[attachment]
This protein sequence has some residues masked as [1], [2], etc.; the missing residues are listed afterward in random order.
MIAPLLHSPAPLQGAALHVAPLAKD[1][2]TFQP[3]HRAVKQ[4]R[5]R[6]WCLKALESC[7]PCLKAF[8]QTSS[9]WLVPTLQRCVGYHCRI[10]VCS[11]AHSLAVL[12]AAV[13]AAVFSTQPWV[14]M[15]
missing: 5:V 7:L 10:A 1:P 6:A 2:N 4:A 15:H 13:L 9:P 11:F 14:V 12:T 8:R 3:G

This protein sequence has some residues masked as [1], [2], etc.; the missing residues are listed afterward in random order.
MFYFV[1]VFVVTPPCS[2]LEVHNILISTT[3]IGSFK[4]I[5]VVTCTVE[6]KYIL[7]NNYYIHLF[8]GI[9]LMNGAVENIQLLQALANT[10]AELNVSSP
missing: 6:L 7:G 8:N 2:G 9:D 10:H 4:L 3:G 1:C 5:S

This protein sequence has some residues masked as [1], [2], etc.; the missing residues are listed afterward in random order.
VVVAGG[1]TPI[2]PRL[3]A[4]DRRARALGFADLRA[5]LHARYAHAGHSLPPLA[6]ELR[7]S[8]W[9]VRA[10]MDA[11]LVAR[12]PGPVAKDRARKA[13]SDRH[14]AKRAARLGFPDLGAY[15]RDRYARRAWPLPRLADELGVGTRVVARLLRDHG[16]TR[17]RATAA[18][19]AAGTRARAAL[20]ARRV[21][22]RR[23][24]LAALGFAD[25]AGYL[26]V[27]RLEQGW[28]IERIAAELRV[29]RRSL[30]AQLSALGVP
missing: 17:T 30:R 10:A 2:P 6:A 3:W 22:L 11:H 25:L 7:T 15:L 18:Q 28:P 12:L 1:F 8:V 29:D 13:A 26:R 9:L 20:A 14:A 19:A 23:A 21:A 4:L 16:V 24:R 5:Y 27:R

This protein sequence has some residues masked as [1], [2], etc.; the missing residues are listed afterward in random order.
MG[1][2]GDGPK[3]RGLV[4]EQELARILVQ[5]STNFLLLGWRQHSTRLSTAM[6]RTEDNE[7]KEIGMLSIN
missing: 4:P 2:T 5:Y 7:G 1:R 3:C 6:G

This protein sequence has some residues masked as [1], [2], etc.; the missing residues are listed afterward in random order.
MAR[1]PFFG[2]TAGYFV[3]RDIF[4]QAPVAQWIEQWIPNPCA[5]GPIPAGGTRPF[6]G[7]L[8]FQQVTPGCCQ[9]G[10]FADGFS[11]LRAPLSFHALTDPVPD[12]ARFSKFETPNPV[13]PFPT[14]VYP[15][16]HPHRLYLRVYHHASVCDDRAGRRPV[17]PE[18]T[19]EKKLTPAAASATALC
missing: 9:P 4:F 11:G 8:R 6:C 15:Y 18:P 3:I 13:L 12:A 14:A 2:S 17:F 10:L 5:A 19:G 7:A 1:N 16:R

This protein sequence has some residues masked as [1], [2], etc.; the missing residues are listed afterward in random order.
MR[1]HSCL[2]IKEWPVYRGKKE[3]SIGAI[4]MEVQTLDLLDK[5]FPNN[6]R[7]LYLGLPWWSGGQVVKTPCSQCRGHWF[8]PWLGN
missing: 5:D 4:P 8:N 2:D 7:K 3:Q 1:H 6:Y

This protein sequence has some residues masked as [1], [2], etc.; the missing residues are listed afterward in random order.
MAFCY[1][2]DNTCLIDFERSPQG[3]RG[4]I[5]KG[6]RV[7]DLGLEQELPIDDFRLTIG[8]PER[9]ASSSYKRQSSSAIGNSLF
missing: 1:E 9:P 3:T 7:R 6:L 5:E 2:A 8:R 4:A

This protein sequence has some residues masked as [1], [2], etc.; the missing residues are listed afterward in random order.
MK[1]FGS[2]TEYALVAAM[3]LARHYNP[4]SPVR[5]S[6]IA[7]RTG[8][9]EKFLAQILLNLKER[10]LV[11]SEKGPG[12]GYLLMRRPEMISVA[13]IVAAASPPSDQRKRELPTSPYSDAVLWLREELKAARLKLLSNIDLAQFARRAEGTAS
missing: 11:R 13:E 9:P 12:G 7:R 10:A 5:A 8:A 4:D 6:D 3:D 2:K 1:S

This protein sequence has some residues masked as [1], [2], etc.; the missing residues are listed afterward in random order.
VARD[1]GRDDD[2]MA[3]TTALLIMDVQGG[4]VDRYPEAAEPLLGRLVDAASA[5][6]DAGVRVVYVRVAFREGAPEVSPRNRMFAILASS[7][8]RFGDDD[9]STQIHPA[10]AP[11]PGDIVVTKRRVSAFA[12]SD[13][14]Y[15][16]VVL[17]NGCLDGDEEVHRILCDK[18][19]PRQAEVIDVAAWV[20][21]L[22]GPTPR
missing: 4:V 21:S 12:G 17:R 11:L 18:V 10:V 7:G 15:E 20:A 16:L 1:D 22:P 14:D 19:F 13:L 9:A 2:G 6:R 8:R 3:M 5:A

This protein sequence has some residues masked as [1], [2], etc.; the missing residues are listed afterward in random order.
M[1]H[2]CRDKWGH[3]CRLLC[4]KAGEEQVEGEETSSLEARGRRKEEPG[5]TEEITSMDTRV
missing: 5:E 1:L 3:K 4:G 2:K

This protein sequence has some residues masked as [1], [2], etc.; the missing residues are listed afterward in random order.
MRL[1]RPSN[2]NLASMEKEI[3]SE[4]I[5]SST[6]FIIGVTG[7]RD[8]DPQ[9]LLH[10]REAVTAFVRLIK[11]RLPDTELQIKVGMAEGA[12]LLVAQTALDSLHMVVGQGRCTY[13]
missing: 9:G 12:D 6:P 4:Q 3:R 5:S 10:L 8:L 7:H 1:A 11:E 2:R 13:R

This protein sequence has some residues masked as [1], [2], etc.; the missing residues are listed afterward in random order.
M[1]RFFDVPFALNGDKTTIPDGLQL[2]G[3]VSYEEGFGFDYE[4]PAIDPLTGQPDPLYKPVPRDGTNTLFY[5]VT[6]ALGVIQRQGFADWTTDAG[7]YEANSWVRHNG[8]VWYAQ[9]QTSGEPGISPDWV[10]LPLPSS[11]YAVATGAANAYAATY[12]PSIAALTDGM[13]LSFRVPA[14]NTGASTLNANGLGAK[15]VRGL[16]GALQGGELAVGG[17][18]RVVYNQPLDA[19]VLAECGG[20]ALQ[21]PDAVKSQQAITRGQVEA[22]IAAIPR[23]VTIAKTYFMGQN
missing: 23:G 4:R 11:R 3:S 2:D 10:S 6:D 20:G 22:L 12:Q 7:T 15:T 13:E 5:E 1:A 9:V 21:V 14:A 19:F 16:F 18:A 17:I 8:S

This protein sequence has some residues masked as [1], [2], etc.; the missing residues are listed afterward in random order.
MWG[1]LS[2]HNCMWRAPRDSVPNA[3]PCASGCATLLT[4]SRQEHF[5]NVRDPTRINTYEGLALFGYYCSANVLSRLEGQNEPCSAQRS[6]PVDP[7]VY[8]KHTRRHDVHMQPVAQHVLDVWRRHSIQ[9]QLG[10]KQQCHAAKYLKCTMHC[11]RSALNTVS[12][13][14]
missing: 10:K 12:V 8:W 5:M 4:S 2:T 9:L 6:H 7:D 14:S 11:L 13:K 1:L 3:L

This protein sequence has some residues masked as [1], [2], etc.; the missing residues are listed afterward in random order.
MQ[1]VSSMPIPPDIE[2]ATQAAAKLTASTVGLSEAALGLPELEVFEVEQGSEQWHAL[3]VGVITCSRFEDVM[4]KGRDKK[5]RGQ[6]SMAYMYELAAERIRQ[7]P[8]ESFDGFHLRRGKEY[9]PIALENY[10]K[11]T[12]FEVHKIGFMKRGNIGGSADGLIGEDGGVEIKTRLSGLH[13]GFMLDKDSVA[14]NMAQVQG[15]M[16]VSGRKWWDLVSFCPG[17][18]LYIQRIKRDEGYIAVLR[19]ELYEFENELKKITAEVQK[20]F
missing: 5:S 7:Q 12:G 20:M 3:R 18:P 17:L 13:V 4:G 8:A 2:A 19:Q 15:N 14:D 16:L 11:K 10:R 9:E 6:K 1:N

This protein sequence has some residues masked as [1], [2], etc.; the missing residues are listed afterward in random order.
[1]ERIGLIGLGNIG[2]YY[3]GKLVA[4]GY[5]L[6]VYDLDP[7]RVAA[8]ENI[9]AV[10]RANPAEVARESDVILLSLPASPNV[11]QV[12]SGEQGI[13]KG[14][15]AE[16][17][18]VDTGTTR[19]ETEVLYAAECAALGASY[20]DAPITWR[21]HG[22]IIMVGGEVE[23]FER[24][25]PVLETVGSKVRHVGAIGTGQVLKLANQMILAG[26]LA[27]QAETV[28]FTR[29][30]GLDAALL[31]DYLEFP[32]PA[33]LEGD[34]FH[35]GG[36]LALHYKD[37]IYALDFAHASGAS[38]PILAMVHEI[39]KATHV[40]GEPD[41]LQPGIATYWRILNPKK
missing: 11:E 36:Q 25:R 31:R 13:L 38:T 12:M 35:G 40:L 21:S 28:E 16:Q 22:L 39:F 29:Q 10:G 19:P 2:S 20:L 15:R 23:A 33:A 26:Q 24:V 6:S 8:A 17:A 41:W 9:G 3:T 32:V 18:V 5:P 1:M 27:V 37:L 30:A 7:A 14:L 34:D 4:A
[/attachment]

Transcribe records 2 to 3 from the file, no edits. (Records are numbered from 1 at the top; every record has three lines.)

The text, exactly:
This protein sequence has some residues masked as [1], [2], etc.; the missing residues are listed afterward in random order.
MFYFV[1]VFVVTPPCS[2]LEVHNILISTT[3]IGSFK[4]I[5]VVTCTVE[6]KYIL[7]NNYYIHLF[8]GI[9]LMNGAVENIQLLQALANT[10]AELNVSSP
missing: 6:L 7:G 8:N 2:G 9:D 10:H 4:L 3:G 1:C 5:S

This protein sequence has some residues masked as [1], [2], etc.; the missing residues are listed afterward in random order.
VVVAGG[1]TPI[2]PRL[3]A[4]DRRARALGFADLRA[5]LHARYAHAGHSLPPLA[6]ELR[7]S[8]W[9]VRA[10]MDA[11]LVAR[12]PGPVAKDRARKA[13]SDRH[14]AKRAARLGFPDLGAY[15]RDRYARRAWPLPRLADELGVGTRVVARLLRDHG[16]TR[17]RATAA[18][19]AAGTRARAAL[20]ARRV[21][22]RR[23][24]LAALGFAD[25]AGYL[26]V[27]RLEQGW[28]IERIAAELRV[29]RRSL[30]AQLSALGVP
missing: 17:T 30:R 10:A 2:P 6:A 3:W 22:L 11:H 25:L 7:T 15:L 18:Q 28:P 12:L 1:F 8:V 29:D 13:A 26:R 9:L 20:A 14:A 19:A 23:A 21:A 4:L 16:V 24:R 5:Y 27:R